“The Governor’s decision to lift restrictions acknowledges a beautiful truth: We are finally starting to recover from Covid-19,” Public’s artistic director Oskar Eustis said in a statement.

Delacorte now has both “full capacity” sections for people who have proven fully vaccinated, and “physically distanced” sections for others. Everyone should wear a face mask at all times when entering and walking around the theater, regardless of vaccination status. But whether spectators need to wear masks while sitting depends on the section they are sitting in.

Arts authorities also have to contend with city and union rules created to ensure performances are safe. Although the New York Classical Theater performed outdoors, city parks still had to abide by restrictions imposed by the actors’ union, which set permits and the rules under which their members were allowed to work.

The city permit for the theater’s June preview performances has set a limit on how big an audience can be, but city officials say that limit was lifted on July 6. . The union said the rule was only in effect until early June, but Burdman said it wasn’t notified of any updates to the rules until June 30.

In an interview in early July, Burdman said he hesitated to detail the rules of performance regarding the pandemic, for fear that his understanding would be out of date when an article is published.

“Honestly, things change so fast that I don’t want something to go under pressure and not be appropriate,” he said. “No one is completely clear.”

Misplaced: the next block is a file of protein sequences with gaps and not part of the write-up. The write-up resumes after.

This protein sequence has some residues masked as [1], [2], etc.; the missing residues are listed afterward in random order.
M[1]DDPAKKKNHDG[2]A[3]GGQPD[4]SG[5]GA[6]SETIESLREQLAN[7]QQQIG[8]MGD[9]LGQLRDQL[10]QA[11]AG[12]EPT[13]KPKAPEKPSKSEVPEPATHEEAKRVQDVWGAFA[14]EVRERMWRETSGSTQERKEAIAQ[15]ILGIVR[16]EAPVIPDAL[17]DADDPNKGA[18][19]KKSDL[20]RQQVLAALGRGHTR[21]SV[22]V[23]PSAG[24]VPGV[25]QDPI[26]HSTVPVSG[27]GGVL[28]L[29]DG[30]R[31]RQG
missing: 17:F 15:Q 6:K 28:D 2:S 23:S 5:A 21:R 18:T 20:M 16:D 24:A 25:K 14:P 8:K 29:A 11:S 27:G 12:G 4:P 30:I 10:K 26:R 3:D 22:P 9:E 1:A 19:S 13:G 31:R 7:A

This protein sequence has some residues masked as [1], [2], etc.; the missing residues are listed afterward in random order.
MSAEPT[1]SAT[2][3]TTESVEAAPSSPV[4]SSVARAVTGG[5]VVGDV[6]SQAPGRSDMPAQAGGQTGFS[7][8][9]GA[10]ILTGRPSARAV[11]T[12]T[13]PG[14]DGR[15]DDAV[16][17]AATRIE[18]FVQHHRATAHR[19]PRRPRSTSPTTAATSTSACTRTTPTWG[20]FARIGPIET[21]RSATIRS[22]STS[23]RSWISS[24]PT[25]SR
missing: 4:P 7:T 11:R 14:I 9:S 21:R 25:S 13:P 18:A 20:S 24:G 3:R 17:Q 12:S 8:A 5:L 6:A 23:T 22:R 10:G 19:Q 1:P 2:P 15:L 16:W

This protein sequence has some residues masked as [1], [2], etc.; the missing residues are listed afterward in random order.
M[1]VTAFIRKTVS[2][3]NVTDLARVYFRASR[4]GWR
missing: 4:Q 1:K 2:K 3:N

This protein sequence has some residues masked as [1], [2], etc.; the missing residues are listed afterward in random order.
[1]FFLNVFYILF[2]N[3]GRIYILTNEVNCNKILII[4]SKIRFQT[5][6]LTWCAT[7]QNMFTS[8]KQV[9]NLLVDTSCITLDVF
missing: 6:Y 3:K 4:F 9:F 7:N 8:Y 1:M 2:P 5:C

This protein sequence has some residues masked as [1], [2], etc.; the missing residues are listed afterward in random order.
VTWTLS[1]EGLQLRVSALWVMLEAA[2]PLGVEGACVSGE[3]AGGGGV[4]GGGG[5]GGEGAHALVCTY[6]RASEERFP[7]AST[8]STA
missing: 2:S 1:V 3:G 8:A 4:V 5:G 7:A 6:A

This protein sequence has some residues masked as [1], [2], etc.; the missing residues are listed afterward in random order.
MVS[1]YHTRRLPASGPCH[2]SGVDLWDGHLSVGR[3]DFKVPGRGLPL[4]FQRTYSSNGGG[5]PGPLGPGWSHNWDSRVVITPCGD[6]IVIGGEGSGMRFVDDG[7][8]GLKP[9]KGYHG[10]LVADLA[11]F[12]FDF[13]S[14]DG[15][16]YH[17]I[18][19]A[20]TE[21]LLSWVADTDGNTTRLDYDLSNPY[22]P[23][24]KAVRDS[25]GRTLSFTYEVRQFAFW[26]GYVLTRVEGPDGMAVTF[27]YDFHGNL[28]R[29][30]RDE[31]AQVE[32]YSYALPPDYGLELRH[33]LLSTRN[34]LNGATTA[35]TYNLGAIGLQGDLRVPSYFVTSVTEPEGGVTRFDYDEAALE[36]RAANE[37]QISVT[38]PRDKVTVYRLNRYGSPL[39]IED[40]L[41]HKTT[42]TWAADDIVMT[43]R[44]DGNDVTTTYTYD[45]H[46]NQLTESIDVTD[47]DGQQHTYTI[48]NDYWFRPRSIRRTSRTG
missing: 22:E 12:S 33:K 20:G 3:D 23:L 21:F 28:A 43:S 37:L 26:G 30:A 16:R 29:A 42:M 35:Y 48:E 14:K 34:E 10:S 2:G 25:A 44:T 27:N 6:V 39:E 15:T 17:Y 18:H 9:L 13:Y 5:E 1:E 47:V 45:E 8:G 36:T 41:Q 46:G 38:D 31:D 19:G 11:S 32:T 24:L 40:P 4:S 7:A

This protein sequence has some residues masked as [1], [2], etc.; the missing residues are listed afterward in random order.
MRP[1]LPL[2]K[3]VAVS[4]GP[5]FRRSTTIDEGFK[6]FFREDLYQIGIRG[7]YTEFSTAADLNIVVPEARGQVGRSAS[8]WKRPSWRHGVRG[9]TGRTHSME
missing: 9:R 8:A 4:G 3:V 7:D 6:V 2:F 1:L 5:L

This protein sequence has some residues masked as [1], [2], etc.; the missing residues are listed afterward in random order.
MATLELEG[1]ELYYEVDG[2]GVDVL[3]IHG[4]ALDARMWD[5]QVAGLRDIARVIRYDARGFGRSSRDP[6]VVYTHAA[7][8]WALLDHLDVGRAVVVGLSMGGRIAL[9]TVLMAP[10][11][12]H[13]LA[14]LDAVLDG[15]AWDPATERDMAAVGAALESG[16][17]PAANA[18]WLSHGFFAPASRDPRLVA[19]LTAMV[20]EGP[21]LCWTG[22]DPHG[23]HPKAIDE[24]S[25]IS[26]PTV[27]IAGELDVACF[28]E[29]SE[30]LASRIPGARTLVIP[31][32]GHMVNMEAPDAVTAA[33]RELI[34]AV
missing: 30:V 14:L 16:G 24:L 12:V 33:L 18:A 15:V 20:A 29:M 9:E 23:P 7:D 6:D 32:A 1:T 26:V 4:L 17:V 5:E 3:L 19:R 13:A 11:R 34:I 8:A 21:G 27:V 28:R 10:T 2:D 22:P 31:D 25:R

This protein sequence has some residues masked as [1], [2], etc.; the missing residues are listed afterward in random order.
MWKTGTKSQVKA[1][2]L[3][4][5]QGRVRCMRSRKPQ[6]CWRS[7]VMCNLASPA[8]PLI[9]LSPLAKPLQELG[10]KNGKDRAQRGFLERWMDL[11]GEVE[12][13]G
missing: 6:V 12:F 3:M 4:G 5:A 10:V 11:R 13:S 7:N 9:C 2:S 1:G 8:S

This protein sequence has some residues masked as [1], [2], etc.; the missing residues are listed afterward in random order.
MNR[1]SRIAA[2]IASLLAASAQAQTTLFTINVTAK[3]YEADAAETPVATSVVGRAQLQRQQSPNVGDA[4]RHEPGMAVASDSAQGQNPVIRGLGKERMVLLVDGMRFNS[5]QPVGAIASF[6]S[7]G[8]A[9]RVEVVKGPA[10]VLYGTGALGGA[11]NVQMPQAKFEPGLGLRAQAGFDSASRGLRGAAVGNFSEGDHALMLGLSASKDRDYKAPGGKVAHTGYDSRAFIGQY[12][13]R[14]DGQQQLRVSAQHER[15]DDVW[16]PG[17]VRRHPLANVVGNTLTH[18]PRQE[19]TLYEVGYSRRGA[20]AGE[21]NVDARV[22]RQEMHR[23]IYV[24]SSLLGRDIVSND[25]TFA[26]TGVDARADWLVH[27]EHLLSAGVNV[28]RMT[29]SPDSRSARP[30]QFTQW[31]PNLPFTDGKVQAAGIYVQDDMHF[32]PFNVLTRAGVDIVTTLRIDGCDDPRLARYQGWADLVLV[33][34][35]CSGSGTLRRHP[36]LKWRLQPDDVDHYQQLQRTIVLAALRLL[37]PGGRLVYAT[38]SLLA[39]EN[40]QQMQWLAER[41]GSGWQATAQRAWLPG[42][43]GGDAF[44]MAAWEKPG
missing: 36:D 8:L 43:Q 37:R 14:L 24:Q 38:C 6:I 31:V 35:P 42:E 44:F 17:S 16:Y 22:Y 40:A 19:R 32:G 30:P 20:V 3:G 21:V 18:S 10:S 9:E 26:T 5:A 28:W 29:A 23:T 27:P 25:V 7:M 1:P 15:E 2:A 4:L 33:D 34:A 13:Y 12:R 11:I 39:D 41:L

Asked about the current state of the game on Friday, Burdman said the rules were finally clear. The audience no longer requires social distancing, wearing masks, can eat and drink again during the performance, and capacity limits have returned to normal.

The pace of change has also outstripped Feinstein’s efforts to create a nice, highly organized security manual, Frankel said. His team began compiling the book as early as April 2020, but it had to be updated so many times over the course of a year that it was almost instantly reinstated when it was published. “It was a beautiful document,” he complained.

Large indoor event venues still have to follow slightly stricter government guidelines. People who show proof of vaccination are no longer required to wear masks or social distancing in such venues. However, unvaccinated individuals must show evidence of a recent negative coronavirus test and wear a mask while inside to be admitted.

“It’s a bit overwhelming to be around people again,” said Molly Wissell, 31, of Virginia, as she waited to enter the Foo Fighters concert at Madison Square Garden last month. “Standing in line and not wearing our masks makes me feel like I’m doing something wrong.”

Clinging to the stands, one concert attendee openly bragged about gaining entry, despite saying he wasn’t vaccinated.

About an hour ago, Marianna Terenzio, 30, from Battery Park, said she’s glad there are rules that limit who can attend the show.

“I like that they ask people to show proof of vaccination,” she said. “I definitely feel safer.”

Michael Paulson, Julia Jacobs, and Jon Caramanica contributed to the reporting.